Past Exhibition 2012: Geometry Transformed
The Betty Mae Kramer Gallery presents Geometry Transformed, exhibiting the works of Eric Celarier, Floris Flam, Donna Radner, and Shelley Sims.
The work of Eric Celarier explores the hidden inner workings of the technological age, exposing the aesthetic and difficult nature of cyber media. Using trash as a metaphor for global and environmental choices, he stitches impractical quilts from circuit boards. The pieces describe the contemporary world as a confusing, but beautiful, place where the ramifications of people’s love of technology are unclear. Eric was born in Washington D.C. and has lived in Montgomery County since 2002. He received his B.A. degree from the University of Maryland in 1991. He proceeded to the University of Cincinnati, where he received his M.A. in Fine Arts in 1997. More information about Eric is available at celarier.com.
Floris Flam began making art quilts in 1986 soon after she first saw nontraditional quilts. She works improvisationally, using fabrics she dyes and paints to create abstract textile collages that reflect her interest in the built environment. Her work hints of architecture and urban spaces. She begins each quilt by selecting a palette of colors and proceeds interactively, adding or removing fabrics and shapes until she has achieved a pleasing composition. She machine quilts her work to reinforce the composition and create texture and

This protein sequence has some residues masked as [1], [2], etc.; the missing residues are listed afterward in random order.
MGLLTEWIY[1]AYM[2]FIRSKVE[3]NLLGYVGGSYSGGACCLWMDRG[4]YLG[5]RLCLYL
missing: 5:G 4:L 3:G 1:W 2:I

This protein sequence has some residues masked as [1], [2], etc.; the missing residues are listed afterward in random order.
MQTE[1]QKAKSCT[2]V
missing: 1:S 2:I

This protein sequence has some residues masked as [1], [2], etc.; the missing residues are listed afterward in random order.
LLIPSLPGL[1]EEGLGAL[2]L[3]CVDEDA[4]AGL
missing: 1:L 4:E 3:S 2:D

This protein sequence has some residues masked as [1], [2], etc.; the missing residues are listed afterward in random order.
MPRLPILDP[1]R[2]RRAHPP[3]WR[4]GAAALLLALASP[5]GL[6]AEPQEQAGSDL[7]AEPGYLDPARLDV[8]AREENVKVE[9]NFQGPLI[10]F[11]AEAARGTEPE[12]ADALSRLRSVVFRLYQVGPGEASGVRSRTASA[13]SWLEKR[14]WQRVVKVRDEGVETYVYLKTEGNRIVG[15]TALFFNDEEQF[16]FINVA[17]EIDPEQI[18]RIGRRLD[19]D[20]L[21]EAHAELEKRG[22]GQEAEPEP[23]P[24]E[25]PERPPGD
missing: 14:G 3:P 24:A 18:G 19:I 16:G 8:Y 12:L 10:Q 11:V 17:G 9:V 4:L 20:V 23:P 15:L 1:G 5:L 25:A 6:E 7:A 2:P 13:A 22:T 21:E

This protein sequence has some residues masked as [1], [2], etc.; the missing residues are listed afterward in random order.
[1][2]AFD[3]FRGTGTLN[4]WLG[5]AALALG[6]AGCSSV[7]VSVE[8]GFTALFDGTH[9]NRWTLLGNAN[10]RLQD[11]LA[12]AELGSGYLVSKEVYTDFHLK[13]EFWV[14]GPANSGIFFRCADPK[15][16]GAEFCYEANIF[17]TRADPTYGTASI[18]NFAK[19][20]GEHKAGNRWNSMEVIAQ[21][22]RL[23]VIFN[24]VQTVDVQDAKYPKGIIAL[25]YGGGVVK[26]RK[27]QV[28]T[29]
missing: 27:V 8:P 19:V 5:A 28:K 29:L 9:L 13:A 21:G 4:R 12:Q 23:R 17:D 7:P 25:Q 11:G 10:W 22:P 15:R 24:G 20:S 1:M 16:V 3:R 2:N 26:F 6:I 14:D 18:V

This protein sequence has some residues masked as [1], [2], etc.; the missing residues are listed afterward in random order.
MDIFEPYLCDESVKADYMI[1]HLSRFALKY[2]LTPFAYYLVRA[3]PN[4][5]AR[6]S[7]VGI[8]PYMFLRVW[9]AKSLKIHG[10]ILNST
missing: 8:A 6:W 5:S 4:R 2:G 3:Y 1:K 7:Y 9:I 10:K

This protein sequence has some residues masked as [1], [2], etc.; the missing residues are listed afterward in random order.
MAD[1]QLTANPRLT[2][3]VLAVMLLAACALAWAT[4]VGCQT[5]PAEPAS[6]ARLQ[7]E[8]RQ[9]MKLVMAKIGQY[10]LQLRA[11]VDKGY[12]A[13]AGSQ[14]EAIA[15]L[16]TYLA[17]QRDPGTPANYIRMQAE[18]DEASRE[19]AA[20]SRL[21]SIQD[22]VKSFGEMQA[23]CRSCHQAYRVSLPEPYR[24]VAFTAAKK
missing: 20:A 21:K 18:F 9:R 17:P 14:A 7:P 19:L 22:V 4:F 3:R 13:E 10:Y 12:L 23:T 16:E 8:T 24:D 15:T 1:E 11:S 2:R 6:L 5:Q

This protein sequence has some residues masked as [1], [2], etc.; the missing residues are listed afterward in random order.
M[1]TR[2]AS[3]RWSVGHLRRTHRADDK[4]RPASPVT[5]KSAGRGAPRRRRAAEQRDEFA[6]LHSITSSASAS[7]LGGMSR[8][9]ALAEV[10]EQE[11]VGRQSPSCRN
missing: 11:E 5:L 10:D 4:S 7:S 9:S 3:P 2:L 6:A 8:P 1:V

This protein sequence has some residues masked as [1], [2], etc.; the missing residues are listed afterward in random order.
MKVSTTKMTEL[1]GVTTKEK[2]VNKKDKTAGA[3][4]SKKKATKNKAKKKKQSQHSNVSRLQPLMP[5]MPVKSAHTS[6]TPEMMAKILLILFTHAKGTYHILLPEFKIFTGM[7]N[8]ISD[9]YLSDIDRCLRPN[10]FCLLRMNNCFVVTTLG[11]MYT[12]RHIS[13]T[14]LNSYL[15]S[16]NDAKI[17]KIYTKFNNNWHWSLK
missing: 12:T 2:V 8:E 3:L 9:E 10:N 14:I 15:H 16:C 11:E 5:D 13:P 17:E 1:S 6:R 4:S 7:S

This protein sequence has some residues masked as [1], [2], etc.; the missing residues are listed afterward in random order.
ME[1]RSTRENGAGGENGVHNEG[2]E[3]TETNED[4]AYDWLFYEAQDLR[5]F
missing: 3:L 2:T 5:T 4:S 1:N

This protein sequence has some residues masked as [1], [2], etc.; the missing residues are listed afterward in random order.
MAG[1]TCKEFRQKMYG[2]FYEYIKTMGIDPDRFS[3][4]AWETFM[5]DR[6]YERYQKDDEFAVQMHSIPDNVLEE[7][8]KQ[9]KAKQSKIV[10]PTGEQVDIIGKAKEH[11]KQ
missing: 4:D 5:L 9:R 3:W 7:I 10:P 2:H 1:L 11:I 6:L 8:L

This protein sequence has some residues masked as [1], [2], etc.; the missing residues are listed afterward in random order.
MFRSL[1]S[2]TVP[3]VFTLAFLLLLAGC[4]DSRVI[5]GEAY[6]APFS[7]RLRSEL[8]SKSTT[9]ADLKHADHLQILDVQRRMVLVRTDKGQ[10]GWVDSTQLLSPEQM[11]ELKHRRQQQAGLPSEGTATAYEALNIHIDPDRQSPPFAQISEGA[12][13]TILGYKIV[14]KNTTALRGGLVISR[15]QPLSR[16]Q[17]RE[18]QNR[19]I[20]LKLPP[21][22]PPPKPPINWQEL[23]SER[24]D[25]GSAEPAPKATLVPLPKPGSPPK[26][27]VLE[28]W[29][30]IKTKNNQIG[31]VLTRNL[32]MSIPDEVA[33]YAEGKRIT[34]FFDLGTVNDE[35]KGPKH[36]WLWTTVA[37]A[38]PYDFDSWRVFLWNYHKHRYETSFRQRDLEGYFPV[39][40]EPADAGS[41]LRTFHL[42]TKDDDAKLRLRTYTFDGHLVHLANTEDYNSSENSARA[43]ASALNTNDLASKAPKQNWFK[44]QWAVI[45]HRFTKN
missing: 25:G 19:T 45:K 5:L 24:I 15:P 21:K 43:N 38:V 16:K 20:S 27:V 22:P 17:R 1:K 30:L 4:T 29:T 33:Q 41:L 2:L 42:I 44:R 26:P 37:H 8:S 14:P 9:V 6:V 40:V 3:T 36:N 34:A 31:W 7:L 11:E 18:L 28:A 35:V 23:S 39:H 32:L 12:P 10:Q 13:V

movement. Floris has been a member of the Potomac Fiber Arts Gallery at the Torpedo Factory since 2002 and is a resident artist at VisArts at Rockville. She has participated in group and solo shows and many of her quilts are in private collections. Visit florisflam.com for more information.
Donna Radner has been working in fiber since 1981. She has developed her own style of intricate machine piecing using curvy strips and large groups of fabric. Her recent work is a series of fused pleated landscapes inspired by the striated canyons and rock formations of Arizona, New Mexico and Utah. Fabric has always been her starting point for inspiration. Donna loves collecting fabrics, cutting them up and using them to create something new out of the mixture. As she explains, “The fabrics speak to me, telling me how to use them, suggesting images and shaping my work.” Her quilts have been shown in many local and national shows as well as many quilting publications and many of her quilts are in private collections. For more information about her work, visit donnaradner.com.
Shelley Sims works with handmade paper, finding it a tactile, sensory experience. She enjoys working with the fundamentals: color, shape, texture and pattern. The images she creates are both abstract and symbolic. The abstract works are a play between form and color, placement and movement. The symbolic work is inspired by elements found in the tradition of Tibetan Buddhism, including the use of sacred seed syllables and mandalas or sacred concentric diagrams. Shelley attended Maryland Institute, College of Art, Baltimore, MD and studied papermaking at the Corcoran Gallery School, Washington, DC. Her work was in the group exhibition Options sponsored by the Corcoran Gallery’s Washington Project for the Arts (WPA/C), Washington, DC. She has shown in galleries in Sedona and Jerome, Arizona and juried shows in Maryland. More information about Shelley’s work can be found at shelleysims.com.